MASSUMI: When we talk about a digital platform that can be used “as part of” a collective practice, we mean that there’s “more than” the digital involved. We’re talking about a collective creative process that cycles through events off-line, in the analogue world, where surplus-value of life is generated in live relation. Blockchain technology is actually a problem from this point of view. You could say that its design is anti-event. What characterizes an event is that you’re never really done with it. It leaves traces of its eventfulness, residues of potential that continue to work in the world. Aspects of it might pop up again, and take on importance later, in a follow-up event. The time of the event isn’t a straight line. It loops back on itself. It feeds aspects of its own past forward, to occupy the future. The time of the event is the future-past. Events are unique, but always repeat. They change conditions in the world in ways that can help set the conditions for its own return. But when the event does return, it is ways with a difference. Events are difference engines. The have a kind of memory of the future built into them in the form of their own repeatability-with-a-difference. That’s what we’re trying to get at with the concept of the anarchive. Because the event is never really over an done with, its potential is never fully absorbed in its punctual occurence. The whole idea of a blockchain ledger is to form a complete memory. Its center of gravity is in the past. Each transaction in the present sinks completely into the past, and the past makes itself present again as the ledger is validated. It’s in the present-past, in the said and done, rather than in the memory of the future that is potential. Potential is radically open to variation. The blockchain works for the purposes it was developed for. It iterates radical closure. Our work is to explore ways in which to design ledgers that are capable of carrying potential. So we know that traditional ways of doing blockchain aren’t going to work for us. But perhaps new developments out of blockchain can work, especially if they open up what a smart contract can be, beyond an atomized transaction between two self-interested individuals. And if its structure is opened up into a more rhizomatic, multilateral notion like the holochain. At the same time, we’re very attracted to the idea of distributed autonomous organizations that surfaced with the blockchain. Their decentralized, self-organizing nature appeals to us. But for the DAO to be relevant to our project of a qualitative alter-economy, we have to open it up to the memory of the future, to iterative events of variation, rather than  just using it to make a more perfect account book immortalizing what has already happened. Another problem with the blockchain for us is that it was designed, in libertarian fashion, for transactions between individual parties. It atomizes relation by reducing it to a private exchange. This chunking cuts up the continuous feeding forward of process into a succession of punctual transactions. This writes out that collective synergy that we’ve been talking about, and neglects the self-driving movement of surplus value.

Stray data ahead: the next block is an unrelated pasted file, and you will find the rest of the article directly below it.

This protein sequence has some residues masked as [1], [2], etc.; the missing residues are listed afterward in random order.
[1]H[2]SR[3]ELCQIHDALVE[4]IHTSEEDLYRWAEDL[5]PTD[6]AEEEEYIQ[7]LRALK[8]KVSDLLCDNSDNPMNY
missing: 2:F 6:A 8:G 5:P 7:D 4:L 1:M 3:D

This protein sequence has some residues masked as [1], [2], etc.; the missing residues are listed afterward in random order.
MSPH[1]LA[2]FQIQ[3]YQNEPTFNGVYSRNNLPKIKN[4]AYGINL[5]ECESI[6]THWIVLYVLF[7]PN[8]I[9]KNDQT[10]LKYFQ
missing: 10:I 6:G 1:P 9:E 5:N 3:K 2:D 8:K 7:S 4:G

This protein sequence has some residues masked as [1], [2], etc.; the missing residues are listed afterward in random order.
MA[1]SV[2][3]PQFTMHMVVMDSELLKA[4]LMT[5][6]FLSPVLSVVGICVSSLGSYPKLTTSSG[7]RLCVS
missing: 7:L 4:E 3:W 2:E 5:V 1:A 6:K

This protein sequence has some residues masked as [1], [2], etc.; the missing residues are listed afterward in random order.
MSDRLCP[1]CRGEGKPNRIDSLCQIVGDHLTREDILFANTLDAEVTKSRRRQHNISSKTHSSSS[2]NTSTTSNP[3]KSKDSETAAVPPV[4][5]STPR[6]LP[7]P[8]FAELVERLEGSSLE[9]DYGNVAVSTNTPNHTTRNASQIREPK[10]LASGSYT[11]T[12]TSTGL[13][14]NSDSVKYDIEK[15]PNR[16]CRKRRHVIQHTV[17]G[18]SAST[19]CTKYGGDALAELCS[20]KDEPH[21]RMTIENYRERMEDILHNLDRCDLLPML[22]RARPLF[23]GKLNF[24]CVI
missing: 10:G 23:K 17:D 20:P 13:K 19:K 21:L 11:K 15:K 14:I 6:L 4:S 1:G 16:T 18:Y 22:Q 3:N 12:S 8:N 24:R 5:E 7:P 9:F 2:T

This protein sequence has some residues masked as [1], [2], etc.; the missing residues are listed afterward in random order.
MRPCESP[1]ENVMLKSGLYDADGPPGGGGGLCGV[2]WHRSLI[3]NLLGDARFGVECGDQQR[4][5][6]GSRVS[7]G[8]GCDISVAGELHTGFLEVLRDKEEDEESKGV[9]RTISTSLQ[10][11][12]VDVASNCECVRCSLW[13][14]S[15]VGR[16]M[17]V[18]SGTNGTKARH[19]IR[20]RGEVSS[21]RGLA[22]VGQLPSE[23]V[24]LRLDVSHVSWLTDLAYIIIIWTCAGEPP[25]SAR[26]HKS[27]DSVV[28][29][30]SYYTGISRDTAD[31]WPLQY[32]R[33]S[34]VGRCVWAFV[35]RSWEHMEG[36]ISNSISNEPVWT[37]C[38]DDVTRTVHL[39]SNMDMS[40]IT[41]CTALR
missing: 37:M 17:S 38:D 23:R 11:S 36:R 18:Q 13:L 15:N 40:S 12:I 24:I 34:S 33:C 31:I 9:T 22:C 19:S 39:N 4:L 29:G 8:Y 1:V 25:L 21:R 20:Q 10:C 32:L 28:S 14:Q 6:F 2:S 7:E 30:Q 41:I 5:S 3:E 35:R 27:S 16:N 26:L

MARC: The DAO is really interesting to me, and it reminds me of what you were talking about, Erin: about trying to include the more-than-human. A DAO would be a way of involving marginalized people’s consent in the processes of quantifying their lives.


MANNING: I would say that what we’re trying to do is not so much to target individuals who are different, which could come across as condescending, but to recognize and value the diversity in diversity. By that I mean, the qualitative richness in events that is always producing new tendencies collectively, in a process of ongoing diversification, experienced as a value in itself. To do this, any digital platform involved would have to generate new ways for people to come into relation, allowing for other ways of collaborating. In the spirit of the kinds of techniques we’ve developed so far at SenseLab, our sense is that this involves not consent so much as lures, since consent tends to leave us within the realm of the individual (individual action, individual agency). What we want are emergent collectivities, emergent tendencies across constituencies (reinventing what the constituency can be). We have been rethinking smart contract in that spirit, using the philosopher Alfred North Whitehead’s idea of the proposition. He says that a proposition isn’t just a verbal formulation or the logical content of a statement. He says it’s a “lure for feeling.” That means that it’s performative. It’s a kind of event itself that takes up the parties involved in a collective movement based on desire or appetite, rather than pinning them down through consent to a contractual obligation. We want to try to rethink smart contracts as lures for feeling. So we’ve renamed them with this in mind. We call them SOPs: self-organizing propositions.